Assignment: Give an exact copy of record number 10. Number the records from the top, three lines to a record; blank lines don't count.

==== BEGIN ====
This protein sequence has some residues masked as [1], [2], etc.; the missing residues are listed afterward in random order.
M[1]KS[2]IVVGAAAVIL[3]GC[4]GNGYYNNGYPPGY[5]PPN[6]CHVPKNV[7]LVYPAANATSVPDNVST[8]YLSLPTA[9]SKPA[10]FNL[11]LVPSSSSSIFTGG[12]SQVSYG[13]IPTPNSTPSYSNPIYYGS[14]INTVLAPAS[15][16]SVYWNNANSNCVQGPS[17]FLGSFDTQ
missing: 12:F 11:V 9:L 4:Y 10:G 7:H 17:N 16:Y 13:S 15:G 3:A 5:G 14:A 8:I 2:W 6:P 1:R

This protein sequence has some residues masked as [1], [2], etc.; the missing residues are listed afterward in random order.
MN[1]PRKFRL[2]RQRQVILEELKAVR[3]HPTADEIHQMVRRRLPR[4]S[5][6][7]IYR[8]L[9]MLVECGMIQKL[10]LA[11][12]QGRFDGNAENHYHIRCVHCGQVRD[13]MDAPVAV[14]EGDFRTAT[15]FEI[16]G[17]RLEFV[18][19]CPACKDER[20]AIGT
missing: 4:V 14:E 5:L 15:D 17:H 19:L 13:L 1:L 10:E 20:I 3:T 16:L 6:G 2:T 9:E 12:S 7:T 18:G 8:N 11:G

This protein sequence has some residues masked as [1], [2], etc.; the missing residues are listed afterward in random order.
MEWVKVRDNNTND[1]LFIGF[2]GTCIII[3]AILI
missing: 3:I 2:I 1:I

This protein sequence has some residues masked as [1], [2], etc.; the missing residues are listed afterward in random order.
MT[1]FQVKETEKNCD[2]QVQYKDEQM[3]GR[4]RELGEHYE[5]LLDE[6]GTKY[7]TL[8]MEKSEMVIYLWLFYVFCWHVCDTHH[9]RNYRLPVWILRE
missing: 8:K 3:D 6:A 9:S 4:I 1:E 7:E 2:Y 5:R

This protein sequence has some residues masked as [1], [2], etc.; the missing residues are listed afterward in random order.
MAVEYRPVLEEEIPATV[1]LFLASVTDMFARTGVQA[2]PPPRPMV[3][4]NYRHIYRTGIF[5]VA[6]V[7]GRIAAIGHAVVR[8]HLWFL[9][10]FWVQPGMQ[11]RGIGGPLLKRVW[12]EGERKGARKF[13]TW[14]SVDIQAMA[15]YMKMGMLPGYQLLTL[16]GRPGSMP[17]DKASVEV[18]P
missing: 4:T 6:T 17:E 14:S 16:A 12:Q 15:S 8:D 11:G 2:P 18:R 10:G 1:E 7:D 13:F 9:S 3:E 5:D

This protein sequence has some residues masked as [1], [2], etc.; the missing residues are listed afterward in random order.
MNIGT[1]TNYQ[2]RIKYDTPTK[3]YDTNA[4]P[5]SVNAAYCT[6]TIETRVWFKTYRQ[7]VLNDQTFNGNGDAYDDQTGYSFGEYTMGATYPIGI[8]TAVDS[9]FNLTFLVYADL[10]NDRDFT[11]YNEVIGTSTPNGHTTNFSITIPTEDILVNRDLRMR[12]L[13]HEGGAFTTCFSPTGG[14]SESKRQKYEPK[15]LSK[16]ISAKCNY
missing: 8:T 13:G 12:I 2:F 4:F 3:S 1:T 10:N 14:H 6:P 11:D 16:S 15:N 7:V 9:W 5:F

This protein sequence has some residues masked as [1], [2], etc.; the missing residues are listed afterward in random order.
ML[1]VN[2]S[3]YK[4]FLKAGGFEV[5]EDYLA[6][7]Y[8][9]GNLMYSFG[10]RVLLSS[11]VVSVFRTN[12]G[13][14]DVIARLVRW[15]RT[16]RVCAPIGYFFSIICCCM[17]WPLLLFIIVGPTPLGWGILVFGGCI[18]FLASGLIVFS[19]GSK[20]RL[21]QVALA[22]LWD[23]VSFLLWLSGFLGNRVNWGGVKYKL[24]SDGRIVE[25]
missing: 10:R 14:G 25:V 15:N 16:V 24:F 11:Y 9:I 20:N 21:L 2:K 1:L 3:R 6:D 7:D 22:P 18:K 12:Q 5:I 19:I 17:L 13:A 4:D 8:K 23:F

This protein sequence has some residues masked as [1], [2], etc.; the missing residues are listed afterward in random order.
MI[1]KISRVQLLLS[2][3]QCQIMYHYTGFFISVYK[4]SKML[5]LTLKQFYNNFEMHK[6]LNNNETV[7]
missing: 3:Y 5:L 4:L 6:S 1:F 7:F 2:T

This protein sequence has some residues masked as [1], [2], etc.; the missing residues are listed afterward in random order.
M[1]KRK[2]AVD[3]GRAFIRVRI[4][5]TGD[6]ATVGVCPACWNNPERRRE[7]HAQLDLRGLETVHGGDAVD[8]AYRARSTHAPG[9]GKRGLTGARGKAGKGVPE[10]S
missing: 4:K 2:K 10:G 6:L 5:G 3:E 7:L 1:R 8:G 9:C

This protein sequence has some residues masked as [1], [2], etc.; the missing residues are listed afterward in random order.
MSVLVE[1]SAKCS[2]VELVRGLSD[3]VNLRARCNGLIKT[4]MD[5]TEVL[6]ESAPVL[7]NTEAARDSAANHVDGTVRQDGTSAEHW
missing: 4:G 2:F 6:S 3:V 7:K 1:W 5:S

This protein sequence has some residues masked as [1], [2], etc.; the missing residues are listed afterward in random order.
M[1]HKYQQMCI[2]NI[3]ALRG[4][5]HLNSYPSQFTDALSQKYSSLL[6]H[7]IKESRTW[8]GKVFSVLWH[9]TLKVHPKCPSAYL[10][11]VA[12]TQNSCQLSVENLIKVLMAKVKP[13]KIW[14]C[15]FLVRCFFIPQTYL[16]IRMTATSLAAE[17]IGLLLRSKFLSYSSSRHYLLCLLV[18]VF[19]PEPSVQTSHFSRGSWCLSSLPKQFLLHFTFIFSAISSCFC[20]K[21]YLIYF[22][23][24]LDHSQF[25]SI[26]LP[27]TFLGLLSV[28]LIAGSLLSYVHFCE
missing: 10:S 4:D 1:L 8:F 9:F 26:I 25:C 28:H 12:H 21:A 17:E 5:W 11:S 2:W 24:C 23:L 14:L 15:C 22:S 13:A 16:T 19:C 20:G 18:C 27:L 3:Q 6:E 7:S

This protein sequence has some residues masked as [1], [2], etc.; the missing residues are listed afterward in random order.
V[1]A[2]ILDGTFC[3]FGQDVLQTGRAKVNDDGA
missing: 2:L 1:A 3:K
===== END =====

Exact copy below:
This protein sequence has some residues masked as [1], [2], etc.; the missing residues are listed afterward in random order.
MSVLVE[1]SAKCS[2]VELVRGLSD[3]VNLRARCNGLIKT[4]MD[5]TEVL[6]ESAPVL[7]NTEAARDSAANHVDGTVRQDGTSAEHW
missing: 4:G 2:F 6:S 3:V 7:K 1:W 5:S